For videographers wanting professional audio they may need to invest in the Sony XLR-K2M XLR Adapter Kit with Microphone. It features a 2-channel XLR adapter box with independent controls that provide recording level adjustment, attenuation, and wind noise reduction. The built-in mic holder lets you mount the included ECM-XM1 shotgun microphone. Also included in this kit is a fuzzy wind screen and a zippered carrying case.
Even though you can charge an A7 series battery in the camera, it is wise to carry an additional battery charger when traveling so that you can charge two at the same time. The BC-TRW is one of a few Sony Battery Chargers for the FW50 (W-Series) batteries. It features a retractable plug for easy storage and travel. The charger runs on 100-240VAC power to enable use all over the world. The BC-TRW also has an indicator light that displays charging status.
Note > Select the BC-QM1 battery charger if you live outside of the USA and require a battery charger that can charge 5 different Sony series batteries and that also has a quick charge function.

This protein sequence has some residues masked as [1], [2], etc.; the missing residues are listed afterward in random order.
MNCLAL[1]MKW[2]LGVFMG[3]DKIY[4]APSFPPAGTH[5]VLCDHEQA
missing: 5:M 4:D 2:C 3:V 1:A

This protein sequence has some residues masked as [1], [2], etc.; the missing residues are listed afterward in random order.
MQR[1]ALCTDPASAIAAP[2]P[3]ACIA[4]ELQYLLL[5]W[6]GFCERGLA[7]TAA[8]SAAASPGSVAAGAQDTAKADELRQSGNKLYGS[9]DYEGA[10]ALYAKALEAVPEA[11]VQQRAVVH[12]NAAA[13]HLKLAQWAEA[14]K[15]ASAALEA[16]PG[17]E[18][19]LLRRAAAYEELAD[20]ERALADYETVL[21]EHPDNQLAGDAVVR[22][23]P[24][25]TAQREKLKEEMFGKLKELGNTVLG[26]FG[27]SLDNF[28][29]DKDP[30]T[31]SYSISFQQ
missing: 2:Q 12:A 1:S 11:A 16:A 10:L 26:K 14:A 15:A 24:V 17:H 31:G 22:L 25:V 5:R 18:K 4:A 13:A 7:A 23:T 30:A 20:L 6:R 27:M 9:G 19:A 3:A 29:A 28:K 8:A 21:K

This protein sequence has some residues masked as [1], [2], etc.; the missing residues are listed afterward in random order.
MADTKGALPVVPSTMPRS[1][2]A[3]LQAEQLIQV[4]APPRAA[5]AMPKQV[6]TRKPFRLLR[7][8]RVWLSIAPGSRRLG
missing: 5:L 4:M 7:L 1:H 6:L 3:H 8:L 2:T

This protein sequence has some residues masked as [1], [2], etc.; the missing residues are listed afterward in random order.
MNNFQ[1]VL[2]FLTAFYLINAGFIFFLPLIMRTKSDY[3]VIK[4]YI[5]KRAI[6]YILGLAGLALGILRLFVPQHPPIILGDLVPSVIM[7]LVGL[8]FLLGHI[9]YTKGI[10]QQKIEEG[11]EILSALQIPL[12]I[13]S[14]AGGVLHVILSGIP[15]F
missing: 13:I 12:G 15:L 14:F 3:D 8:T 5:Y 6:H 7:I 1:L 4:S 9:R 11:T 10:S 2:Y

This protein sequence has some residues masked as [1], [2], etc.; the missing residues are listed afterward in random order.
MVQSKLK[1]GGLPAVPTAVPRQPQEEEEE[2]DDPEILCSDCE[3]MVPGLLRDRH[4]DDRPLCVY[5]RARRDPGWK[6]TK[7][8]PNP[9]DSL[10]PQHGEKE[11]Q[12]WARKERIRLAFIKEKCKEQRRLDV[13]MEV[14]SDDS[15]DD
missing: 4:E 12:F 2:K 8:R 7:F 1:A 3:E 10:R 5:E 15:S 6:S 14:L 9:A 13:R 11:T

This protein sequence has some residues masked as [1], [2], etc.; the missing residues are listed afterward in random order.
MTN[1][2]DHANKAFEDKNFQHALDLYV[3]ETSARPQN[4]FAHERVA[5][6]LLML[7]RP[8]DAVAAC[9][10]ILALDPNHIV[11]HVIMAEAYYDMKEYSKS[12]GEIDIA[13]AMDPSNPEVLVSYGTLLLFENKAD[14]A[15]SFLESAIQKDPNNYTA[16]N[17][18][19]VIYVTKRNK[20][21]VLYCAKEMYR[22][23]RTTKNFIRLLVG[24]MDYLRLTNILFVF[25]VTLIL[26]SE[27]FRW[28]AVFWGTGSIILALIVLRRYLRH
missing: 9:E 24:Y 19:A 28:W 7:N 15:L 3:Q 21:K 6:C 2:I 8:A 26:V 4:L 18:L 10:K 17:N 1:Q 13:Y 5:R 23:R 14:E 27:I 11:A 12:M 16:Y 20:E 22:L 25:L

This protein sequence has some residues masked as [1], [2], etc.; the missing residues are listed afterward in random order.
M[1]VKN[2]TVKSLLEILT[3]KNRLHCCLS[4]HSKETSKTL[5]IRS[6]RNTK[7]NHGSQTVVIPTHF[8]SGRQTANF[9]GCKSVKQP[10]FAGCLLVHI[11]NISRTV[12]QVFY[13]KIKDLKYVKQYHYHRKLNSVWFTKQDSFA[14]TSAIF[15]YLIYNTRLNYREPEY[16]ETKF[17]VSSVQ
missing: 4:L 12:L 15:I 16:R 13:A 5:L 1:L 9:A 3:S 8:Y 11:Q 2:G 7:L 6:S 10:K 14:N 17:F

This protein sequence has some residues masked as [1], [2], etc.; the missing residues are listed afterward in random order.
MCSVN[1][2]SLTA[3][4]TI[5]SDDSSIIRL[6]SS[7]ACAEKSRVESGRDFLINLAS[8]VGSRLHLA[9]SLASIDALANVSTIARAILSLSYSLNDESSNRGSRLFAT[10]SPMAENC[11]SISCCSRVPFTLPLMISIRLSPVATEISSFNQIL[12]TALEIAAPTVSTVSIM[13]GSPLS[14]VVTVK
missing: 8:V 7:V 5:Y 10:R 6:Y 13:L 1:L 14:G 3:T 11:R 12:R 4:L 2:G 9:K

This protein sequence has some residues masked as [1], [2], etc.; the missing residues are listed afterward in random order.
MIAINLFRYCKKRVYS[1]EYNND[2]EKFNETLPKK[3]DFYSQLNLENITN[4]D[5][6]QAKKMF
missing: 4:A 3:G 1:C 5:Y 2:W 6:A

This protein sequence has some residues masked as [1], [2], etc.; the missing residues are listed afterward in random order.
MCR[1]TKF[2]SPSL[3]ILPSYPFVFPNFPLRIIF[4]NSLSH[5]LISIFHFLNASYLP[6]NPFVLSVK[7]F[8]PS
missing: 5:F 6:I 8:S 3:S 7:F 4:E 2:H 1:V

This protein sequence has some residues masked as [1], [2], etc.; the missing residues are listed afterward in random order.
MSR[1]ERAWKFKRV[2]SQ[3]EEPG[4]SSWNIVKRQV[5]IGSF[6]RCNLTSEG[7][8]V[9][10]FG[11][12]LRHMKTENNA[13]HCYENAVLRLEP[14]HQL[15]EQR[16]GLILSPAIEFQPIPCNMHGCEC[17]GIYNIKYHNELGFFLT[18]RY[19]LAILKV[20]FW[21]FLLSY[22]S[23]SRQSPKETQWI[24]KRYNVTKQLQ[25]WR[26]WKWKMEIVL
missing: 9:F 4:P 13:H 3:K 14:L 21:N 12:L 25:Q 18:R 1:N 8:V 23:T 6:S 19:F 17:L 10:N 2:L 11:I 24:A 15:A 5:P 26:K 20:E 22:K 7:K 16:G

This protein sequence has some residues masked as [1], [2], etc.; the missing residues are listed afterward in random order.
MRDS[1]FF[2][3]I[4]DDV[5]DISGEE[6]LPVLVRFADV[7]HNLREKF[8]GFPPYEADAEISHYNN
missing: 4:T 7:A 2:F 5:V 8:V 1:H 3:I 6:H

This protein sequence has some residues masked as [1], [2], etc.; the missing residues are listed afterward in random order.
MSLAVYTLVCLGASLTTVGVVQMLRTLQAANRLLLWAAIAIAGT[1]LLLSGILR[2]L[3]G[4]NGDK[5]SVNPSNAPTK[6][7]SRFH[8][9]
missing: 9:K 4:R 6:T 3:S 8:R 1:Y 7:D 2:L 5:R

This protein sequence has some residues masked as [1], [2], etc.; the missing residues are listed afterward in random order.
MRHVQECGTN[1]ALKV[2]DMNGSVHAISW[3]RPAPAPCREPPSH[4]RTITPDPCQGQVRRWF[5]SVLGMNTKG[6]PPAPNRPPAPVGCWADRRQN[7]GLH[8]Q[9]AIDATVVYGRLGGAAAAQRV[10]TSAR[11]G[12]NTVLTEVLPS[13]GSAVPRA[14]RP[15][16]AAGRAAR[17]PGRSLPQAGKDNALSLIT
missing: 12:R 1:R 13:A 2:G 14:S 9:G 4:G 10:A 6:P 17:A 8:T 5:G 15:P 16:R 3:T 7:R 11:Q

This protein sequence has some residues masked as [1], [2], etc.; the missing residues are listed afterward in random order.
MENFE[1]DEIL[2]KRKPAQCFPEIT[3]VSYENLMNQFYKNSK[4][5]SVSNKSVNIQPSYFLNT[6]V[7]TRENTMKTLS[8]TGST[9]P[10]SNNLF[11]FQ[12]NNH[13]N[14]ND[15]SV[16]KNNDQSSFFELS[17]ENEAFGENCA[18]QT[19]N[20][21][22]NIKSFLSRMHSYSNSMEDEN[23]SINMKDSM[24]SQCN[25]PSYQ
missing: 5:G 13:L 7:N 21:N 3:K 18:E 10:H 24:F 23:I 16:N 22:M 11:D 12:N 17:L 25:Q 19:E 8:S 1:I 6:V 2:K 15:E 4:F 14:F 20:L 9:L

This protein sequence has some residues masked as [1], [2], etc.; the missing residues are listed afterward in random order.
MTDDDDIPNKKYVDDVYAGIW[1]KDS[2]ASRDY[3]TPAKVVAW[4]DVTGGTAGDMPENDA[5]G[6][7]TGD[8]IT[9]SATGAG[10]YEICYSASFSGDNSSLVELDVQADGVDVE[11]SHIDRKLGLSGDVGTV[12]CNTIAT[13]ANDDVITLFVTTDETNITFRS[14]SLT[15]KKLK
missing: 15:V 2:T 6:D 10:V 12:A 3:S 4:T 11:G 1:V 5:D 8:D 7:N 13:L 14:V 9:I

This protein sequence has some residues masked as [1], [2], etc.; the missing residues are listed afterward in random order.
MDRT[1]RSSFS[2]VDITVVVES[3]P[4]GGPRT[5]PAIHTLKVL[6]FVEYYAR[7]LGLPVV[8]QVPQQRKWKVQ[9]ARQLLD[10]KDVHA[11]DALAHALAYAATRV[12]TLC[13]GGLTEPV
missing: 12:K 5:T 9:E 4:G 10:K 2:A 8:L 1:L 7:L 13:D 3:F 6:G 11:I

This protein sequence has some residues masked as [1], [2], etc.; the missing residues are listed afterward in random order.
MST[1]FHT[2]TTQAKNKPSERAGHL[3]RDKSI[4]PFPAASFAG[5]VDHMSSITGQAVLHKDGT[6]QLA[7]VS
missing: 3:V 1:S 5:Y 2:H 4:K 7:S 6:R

I will typically travel with at least four spare batteries and will generally keep one of these in my pocket. I can get through 2 or 3 a day if I am not shooting movies. Given that it only takes 5 seconds to change the battery over you should never be caught short of power.
The RM-VPR1 Remote Control with Multi-terminal Cable for Select Sony Cameras and Camcorders from Sony is a wired remote commander that allows various remote control operations to be performed without handling the camera, therefore eliminating camera shake and providing self-portrait and other control applications. When using the RM-VPR1 with most Sony cameras, you are able to control shutter, optical zoom, digital zoom and bulb function. You are also able to control video recording. The remote is also functional with the Alpha a99, a77, a65, a57 and a37 cameras but only for photo (not video) functions. Both a multi-terminal cable and remote terminal cable are included for comprehensive compatibility.
Operate your camera or a group of cameras remotely using the RMT-VP1K Wireless Receiver and Remote Commander Kit from Sony. The multi-function remote control is compatible with Sony cameras that are equipped with a multi terminal and has further compatibility with MI-show and DI products.
For video or still use, the remote has four available modes: Half-push, Release, Bulb rock, and REC/Zoom. The IR receiver has 360° coverage.
RMT-P1BT Bluetooth Remote for stills and movie capture. A red light appears when recording and the C1 key can be used to access whatever is assigned to the C1 key o the camera. If you have an older model Sony camera check it is compatible with your camera before ordering.